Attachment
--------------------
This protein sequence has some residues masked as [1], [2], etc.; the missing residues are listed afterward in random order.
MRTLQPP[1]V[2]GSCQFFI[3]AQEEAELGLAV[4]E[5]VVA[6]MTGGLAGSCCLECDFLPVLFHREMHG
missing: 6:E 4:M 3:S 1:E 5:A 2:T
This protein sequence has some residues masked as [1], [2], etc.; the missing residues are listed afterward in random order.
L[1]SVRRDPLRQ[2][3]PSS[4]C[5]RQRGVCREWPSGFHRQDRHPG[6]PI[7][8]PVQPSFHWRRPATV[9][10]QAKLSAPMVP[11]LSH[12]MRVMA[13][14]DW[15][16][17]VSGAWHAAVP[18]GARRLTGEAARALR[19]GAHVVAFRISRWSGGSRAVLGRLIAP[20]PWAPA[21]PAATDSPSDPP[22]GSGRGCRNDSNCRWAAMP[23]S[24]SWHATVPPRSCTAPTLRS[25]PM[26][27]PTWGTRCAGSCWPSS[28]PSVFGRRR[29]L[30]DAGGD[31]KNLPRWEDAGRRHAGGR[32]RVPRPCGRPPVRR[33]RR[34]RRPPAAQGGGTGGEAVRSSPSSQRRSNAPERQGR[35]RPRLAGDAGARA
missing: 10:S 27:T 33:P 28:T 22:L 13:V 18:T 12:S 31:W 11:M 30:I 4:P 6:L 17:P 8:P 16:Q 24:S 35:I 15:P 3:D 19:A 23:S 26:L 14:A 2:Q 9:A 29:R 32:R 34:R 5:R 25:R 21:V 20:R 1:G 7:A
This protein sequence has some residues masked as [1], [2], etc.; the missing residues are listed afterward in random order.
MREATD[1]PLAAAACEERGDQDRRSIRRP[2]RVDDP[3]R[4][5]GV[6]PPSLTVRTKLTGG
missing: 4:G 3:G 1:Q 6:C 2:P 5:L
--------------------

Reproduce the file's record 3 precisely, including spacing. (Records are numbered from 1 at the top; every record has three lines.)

This protein sequence has some residues masked as [1], [2], etc.; the missing residues are listed afterward in random order.
MREATD[1]PLAAAACEERGDQDRRSIRRP[2]RVDDP[3]R[4][5]GV[6]PPSLTVRTKLTGG
missing: 4:G 3:G 1:Q 6:C 2:P 5:L